1. K-State home
  2. »DCM
  3. »K-State News
  4. »News
  5. »2015
  6. »Veterinarian offers tips to keep Halloween safe, less stressful for pets

K-State News

K-State News
Kansas State University
128 Dole Hall
1525 Mid-Campus Dr North
Manhattan, KS 66506

785-532-2535
785-532-7355 fax
media@k-state.edu

Veterinarian offers tips to keep Halloween safe, less stressful for pets

Friday, Oct. 30, 2015 


MANHATTAN — Halloween is a time to dress up in costumes and indulge in sweet treats, but a Kansas State University veterinarian says some of these holiday traditions can be dangerous to our four-legged friends.

"Keeping these tips in mind can help make the holiday safe and less stressful for our furry family members," said Susan Nelson, clinical associate professor in clinical sciences at the university's Veterinary Health Center.

Strange visitors in scary costumes and loud noises may cause your frightened dog or anxious cat to run away, so Nelson said its important to make sure your pet has some form of identification, such as a microchip or tags. She also suggests using a reflective collar to help spot your escaped pet at night.

Nelson recommends keeping your pet indoors before, during and a few days after Halloween for their safety.

"Cats, especially black ones, are often sought after with cruel intentions during Halloween," Nelson said.

During trick-or-treating hours, Nelson suggests keeping your pet in a back room with the radio or TV turned on to help drown out noise caused by ringing doorbells and excited children. She warns that even social animals can be tempted to dash outside while the door is open.

While dressing your pet in a costume can be humorous and fun, it also can be dangerous, Nelson said. If you choose to dress up your pet, avoid costumes that have any loose or small parts that can be pulled off and ingested. Try on any costumes ahead of time to make sure your pet can see, breathe, hear and move.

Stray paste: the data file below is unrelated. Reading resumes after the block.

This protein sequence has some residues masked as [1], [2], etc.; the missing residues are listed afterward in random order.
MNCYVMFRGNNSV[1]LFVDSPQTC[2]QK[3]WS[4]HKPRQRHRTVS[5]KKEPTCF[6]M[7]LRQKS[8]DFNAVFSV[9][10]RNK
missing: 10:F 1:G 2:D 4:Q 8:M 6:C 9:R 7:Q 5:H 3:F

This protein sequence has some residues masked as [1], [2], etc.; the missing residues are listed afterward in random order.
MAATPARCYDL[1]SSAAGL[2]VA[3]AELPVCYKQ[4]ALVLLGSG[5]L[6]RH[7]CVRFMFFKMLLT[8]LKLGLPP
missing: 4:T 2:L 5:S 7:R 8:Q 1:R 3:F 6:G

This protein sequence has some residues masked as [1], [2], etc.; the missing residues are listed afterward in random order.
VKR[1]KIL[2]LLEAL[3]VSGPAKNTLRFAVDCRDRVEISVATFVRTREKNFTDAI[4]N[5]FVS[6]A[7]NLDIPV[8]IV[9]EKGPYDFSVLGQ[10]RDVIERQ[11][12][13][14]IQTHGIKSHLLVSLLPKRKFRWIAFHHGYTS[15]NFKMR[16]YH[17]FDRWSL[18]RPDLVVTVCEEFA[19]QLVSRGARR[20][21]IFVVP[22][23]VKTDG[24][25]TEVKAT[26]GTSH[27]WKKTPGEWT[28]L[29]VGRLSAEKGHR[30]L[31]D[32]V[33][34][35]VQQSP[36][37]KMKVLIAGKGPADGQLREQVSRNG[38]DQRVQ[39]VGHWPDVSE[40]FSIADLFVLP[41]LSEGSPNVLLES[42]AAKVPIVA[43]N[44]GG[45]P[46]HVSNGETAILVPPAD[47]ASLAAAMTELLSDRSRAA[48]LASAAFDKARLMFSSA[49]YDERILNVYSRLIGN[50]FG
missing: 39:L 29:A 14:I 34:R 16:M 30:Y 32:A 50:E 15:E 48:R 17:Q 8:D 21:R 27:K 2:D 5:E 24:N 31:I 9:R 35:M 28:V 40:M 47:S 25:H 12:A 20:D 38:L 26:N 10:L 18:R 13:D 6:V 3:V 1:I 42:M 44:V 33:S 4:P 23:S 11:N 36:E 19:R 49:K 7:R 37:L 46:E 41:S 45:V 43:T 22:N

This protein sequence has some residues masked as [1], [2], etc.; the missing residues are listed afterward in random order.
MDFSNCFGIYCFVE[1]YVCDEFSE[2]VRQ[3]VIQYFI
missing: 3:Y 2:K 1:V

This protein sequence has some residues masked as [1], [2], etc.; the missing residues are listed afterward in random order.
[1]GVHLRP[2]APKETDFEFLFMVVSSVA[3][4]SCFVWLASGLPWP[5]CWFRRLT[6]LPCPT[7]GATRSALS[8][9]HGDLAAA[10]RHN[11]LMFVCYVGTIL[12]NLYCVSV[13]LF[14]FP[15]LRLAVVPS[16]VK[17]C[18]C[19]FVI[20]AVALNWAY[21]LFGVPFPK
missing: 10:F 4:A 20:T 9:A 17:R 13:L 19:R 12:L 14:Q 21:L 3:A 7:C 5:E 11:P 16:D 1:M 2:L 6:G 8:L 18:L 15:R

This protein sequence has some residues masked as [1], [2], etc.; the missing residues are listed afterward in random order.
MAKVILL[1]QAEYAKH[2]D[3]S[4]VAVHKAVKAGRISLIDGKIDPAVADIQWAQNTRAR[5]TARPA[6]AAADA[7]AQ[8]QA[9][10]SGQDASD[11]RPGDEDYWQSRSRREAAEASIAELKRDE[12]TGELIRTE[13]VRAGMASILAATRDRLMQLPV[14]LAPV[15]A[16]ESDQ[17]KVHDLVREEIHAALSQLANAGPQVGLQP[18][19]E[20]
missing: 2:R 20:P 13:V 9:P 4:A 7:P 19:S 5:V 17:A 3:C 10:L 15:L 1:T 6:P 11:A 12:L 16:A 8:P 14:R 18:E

"If your pet seems distressed, allergic or shows abnormal behavior with a costume, consider having it wear a Halloween themed bandana, or better yet, nothing at all," Nelson said.

For pets with a sweet tooth for Halloween candy or an eye for fun decorations, Nelson has some suggestions to keep them out of trouble:

• Don't keep the candy bowl in an easily accessible place. Chocolates, sugar-free candies, raisins and some nuts can be toxic to pets. And it's not just the candy that can be dangerous. Candy wrappers and lollipop sticks can become choking hazards or gastrointestinal foreign bodies if ingested.

• Keep pets away from electrical cords and decorations. Chewing on electrical cords can lead to life-threatening electrocution and burns. Decorations, especially corncobs, can be ingested and cause obstructions in the gastrointestinal tract.

• Keep lit pumpkins and candles out of reach, as they can burn your pet. A frightened or curious pet also can tip over a candle, which could lead to a house fire.

For more information, contact the Kansas State University Veterinary Health Center at 785-532-5690.

Photo credit: Inaugural North Charleston Harvest Festival & Block Party via photopin (license)

Source

Susan Nelson
785-532-5690
snelson@vet.k-state.edu

Website

Veterinary Health Center

At a glance

For many of us, Halloween is a time for sweet treats and fun costumes. According to a Kansas State University veterinarian, many of these traditions can be dangerous to our four-legged friends.